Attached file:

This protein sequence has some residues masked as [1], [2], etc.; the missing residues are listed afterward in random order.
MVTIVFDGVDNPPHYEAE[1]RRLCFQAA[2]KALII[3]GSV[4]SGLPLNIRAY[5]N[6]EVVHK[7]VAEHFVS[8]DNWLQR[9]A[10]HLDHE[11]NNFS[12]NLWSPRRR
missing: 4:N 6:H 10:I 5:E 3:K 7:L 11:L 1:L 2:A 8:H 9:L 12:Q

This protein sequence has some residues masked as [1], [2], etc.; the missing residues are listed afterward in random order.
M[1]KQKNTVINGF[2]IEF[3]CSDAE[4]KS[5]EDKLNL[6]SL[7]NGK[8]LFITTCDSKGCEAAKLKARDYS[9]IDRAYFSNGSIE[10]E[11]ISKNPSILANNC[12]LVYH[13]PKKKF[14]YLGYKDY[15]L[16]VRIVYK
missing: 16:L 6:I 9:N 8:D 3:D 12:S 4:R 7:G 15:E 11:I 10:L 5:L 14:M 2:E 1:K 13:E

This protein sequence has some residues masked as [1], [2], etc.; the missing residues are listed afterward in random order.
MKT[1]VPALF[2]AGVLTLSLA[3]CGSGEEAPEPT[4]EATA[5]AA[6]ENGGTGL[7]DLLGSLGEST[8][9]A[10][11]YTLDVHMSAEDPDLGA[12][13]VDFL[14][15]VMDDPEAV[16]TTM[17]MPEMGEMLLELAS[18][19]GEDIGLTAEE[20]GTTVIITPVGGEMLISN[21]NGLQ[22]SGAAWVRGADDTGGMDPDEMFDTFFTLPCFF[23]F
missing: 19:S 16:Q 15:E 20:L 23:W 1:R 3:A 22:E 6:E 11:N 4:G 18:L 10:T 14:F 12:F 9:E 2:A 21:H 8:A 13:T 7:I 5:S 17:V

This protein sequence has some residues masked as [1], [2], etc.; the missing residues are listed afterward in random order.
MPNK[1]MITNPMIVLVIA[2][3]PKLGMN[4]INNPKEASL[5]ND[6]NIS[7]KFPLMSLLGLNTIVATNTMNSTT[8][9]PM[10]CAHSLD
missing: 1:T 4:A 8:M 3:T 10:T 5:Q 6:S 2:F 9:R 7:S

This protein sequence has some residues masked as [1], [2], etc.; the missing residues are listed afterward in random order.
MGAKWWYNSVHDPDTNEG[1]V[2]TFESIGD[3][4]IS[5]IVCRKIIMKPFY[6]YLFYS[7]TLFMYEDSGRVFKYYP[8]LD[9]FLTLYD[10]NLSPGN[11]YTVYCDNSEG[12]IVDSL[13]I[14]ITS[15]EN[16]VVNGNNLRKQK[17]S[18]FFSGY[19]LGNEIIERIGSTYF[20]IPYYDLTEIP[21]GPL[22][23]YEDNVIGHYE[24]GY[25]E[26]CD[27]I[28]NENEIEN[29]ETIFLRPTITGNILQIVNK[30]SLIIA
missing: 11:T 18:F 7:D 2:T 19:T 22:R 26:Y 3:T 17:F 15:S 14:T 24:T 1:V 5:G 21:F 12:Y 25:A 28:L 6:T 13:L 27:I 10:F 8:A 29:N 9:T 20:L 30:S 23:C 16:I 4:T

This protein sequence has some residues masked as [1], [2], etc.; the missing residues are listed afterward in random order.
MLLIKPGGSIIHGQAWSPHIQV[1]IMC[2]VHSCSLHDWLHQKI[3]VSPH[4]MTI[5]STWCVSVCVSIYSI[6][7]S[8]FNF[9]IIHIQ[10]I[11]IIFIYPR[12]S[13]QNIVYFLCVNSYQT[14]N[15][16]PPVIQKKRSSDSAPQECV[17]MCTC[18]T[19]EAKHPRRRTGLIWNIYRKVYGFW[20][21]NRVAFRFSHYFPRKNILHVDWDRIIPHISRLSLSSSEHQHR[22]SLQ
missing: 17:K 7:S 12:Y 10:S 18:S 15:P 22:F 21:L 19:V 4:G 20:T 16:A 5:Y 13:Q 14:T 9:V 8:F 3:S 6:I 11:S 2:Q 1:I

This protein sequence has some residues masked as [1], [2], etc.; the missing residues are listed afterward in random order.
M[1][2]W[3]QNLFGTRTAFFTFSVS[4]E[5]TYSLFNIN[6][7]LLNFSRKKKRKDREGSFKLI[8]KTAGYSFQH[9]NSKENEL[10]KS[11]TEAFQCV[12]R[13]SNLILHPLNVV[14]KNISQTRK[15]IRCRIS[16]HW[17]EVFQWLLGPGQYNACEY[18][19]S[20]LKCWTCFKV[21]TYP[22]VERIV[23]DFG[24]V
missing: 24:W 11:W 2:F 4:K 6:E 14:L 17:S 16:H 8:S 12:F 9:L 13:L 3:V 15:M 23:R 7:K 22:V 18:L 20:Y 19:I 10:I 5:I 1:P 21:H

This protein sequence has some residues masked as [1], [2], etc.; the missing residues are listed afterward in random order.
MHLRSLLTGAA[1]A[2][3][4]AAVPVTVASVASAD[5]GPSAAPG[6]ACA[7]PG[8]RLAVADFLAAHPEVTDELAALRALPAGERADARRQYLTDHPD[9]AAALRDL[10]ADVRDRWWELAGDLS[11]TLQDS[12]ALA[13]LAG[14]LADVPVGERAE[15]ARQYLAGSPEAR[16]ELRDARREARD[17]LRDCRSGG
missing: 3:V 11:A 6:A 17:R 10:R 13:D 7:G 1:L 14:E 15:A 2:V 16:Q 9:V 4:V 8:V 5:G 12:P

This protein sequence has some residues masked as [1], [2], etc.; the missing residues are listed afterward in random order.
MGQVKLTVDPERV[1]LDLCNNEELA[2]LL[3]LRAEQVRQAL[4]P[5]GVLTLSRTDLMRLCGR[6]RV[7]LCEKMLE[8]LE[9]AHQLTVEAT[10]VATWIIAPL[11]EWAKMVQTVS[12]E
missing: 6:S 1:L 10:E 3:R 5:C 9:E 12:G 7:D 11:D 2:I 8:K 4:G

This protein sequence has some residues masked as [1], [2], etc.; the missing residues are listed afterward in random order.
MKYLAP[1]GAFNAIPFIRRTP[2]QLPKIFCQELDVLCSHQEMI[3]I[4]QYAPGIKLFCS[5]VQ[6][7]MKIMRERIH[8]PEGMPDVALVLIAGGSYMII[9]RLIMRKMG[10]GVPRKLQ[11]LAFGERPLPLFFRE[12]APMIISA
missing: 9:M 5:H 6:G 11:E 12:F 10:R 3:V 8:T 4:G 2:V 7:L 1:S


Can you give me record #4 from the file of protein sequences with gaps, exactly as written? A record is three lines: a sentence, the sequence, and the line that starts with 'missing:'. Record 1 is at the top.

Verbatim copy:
This protein sequence has some residues masked as [1], [2], etc.; the missing residues are listed afterward in random order.
MPNK[1]MITNPMIVLVIA[2][3]PKLGMN[4]INNPKEASL[5]ND[6]NIS[7]KFPLMSLLGLNTIVATNTMNSTT[8][9]PM[10]CAHSLD
missing: 1:T 4:A 8:M 3:T 10:T 5:Q 6:S 2:F 9:R 7:S